Investments Focus on More Lethal Force, Navy Secretary Says


The naval enterprise is investing in its people and capabilities to build a more lethal force in the age of great power competition, Navy Secretary Richard V. Spencer told reporters today.

FGS Hessen, right, and USS Forrest Sherman conduct a strait transit with USS Harry S. Truman through the Strait of Gibraltar.
FGS Hessen, right, and USS Forrest Sherman conduct a strait transit with USS Harry S. Truman through the Strait of Gibraltar, April 27, 2018. Truman is deployed as part of an ongoing rotation of U.S. forces supporting maritime security operations in international waters around the globe. Navy photo by Petty Officer 2nd Class Scott Swofford
FGS Hessen, right, and USS Forrest Sherman conduct a strait transit with USS Harry S. Truman through the Strait of Gibraltar. Strait of Gibraltar
FGS Hessen, right, and USS Forrest Sherman conduct a strait transit with USS Harry S. Truman through the Strait of Gibraltar, April 27, 2018. Truman is deployed as part of an ongoing rotation of U.S. forces supporting maritime security operations in international waters around the globe. Navy photo by Petty Officer 2nd Class Scott Swofford

“We're building the Navy the nation needs and the Marine Corps of the future,” Spencer said at a Pentagon news briefing with Chief of Naval Operations Adm. John M. Richardson and Marine Corps Commandant Gen. Robert B. Neller.

The naval enterprise is investing in modernization of key capabilities and new technologies to continue to provide warfighters with everything they need to “fight tonight,” he said.

“As directed by the 2018 National Defense Strategy, we're building a model of a more lethal, resilient and agile force, capable of deterring and defeating any enemy in this age of, as we know it, renewed power competition,” Spencer said.

The enterprise is refining processes, will use every acquisition authority given by Congress to grow the team, and is working in partnership with industry to deliver maximum efficiency and value to the American taxpayers, he said.

“We're building a more lethal and ready Navy-Marine Corps team by focusing on process improvement,” he added. “We'll ensure that our processes are value-add, and efficiently supporting our warfighter as our core competency.”

Further, he underscored the importance of consistent, predictable funding, and welcomed the bipartisan budget agreement signed into law in March by President Donald J. Trump, after years of uncertain funding.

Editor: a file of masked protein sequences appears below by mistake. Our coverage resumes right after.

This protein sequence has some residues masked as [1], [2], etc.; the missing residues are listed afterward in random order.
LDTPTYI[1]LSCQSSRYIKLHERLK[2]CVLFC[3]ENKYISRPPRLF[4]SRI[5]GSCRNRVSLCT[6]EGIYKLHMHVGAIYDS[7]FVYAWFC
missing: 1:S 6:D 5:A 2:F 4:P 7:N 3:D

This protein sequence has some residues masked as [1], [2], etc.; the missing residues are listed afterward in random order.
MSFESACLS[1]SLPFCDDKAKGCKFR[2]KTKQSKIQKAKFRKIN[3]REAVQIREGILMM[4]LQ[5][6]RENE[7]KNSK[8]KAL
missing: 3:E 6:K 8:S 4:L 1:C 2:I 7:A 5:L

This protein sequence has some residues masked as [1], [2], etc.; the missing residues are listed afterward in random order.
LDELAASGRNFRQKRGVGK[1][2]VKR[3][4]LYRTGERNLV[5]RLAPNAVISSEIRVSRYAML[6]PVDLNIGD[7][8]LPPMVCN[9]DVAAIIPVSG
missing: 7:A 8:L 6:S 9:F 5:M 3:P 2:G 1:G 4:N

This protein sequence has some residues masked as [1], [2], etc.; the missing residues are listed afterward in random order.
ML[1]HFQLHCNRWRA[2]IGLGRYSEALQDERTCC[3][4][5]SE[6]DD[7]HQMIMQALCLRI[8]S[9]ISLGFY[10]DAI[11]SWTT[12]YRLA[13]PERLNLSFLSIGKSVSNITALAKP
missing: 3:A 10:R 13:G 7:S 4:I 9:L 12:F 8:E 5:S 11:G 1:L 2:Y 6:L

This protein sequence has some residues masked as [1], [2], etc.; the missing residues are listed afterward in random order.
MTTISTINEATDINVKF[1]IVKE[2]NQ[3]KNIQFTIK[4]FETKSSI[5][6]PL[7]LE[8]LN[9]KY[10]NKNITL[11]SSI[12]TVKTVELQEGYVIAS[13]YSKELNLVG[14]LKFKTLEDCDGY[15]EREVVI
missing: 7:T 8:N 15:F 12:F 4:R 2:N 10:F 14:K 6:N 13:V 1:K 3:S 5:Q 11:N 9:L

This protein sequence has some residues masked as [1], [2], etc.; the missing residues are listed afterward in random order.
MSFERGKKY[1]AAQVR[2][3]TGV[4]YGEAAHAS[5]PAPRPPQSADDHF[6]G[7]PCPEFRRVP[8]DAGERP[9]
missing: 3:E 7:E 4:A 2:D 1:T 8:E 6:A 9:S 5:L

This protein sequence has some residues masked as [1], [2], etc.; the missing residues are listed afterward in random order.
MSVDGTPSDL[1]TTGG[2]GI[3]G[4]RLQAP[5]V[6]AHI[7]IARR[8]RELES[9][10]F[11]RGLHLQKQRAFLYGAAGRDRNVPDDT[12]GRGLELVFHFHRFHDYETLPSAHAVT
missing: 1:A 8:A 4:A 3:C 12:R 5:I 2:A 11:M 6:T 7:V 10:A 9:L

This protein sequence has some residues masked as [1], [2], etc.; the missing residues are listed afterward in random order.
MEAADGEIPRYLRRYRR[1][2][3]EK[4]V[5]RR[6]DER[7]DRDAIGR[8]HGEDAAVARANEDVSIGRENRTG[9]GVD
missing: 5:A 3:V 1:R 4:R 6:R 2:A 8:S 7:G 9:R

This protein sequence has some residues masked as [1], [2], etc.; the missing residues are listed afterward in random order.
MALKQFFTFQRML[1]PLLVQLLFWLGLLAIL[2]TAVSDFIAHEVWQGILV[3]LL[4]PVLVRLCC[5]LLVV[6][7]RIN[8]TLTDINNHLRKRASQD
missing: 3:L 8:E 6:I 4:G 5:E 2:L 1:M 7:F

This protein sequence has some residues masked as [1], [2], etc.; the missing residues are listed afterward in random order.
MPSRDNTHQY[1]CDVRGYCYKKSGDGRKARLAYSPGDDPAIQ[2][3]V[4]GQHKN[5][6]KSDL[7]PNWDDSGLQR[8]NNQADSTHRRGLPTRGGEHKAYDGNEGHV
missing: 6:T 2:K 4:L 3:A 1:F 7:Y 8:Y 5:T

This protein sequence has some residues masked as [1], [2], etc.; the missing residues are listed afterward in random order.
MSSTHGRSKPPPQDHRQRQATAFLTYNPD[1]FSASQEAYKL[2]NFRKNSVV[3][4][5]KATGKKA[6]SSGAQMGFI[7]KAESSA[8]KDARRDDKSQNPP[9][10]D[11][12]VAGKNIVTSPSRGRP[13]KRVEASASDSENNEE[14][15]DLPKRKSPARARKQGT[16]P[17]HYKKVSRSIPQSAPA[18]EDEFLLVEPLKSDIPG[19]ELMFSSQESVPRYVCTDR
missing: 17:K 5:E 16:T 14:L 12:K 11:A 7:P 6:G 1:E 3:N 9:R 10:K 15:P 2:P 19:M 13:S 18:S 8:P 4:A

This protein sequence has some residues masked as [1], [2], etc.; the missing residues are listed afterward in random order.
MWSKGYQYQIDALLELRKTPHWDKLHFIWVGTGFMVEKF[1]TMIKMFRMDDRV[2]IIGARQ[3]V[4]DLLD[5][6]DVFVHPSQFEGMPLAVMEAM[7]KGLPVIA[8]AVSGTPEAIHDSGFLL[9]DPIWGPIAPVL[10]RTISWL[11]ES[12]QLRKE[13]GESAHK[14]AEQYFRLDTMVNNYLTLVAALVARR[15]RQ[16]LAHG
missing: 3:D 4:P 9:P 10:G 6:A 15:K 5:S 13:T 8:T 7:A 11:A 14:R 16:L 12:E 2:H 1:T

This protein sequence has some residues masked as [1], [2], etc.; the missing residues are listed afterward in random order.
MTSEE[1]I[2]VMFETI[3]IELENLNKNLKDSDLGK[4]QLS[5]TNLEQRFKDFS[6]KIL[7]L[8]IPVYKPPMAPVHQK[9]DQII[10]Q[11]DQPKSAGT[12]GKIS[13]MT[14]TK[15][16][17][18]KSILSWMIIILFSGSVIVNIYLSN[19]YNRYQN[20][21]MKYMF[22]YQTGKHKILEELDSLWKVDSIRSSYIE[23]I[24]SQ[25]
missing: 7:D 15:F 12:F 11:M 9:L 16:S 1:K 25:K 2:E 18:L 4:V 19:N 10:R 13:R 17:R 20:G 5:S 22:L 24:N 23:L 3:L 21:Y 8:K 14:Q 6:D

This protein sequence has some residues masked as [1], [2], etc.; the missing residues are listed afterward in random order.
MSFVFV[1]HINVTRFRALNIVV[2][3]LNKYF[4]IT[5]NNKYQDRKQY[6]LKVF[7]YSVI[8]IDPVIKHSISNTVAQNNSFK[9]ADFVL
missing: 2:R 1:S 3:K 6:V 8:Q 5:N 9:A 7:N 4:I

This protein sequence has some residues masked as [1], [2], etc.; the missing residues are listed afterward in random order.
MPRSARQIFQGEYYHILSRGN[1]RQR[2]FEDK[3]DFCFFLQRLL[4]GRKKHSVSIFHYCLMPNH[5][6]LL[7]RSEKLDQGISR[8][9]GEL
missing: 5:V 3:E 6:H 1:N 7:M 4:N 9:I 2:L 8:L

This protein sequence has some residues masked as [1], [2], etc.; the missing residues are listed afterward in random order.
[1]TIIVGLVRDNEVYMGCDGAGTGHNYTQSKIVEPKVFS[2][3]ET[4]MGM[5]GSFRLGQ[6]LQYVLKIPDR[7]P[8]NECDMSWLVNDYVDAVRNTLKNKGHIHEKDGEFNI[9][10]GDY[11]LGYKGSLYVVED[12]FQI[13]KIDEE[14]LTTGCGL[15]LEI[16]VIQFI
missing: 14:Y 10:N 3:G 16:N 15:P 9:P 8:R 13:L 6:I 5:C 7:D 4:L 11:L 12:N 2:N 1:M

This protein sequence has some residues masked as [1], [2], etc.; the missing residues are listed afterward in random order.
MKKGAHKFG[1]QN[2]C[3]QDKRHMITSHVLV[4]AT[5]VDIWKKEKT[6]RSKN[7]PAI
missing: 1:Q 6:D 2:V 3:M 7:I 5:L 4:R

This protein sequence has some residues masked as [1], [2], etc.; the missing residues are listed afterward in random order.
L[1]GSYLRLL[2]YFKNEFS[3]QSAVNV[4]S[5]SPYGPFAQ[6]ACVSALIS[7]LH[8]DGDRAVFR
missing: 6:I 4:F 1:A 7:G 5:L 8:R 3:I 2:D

“I will tell you that we will smartly walk out on allocating those resources appropriated by Congress,” he said.

VIDEO | 00:27 | Navy Secretary: We’re Investing in Modernization

Saluting Those Who Serve

Investments in the men and women who serve are key in the effort to increase the competitive edge over adversaries, Spencer said.

He saluted the service members, including 94,000 sailors and Marines deployed around the globe, ensuring maritime lanes of commerce remain free and open and protecting American citizens and interests abroad.

“Our people are the foundation of everything we do, so we're committed, absolutely committed, to building the strongest foundation possible,” he said.

Ship Honors Medal of Honor Recipient McCool

Spencer announced the Navy’s newest San Antonio-class amphibious transport dock ship will be named after Medal of Honor recipient Navy Capt. Richard M. McCool Jr.

VIDEO | 00:46 | A Maritime Force Capable of Defeating Any Enemy

McCool received the Medal of Honor in 1945 for actions that year during the Battle of Okinawa. He went on to serve in the Korean and Vietnam wars before retiring from naval service. He died in 2008.

“I believe this ship serves as a real testimony and a testament to our commitment of growing the fleet and our partnership with America,” Spencer said. “We definitely look forward to laying keel and getting this ship out onto the high seas.”

McCool, a native of Oklahoma, graduated from the U.S. Naval Academy in 1944 and served aboard Landing Craft Support (Large) 122 off the coast of Okinawa during World War II.

On June 11, 1945, three kamikaze aircraft attacked McCool's ship, leaving him temporarily unconscious. After regaining consciousness, he began leading others in efforts to save the ship and rescue injured sailors, Navy officials report.

President Harry S. Truman presented McCool the Medal of Honor, the highest U.S. military decoration, Dec. 18, 1945.

The ship, which will be constructed in Mississippi, will be 684 feet long, have a beam length of 105 feet and be capable of operating at speeds in excess of 22 knots.

(Follow Lisa Ferdinando on Twitter: @FerdinandoDoD)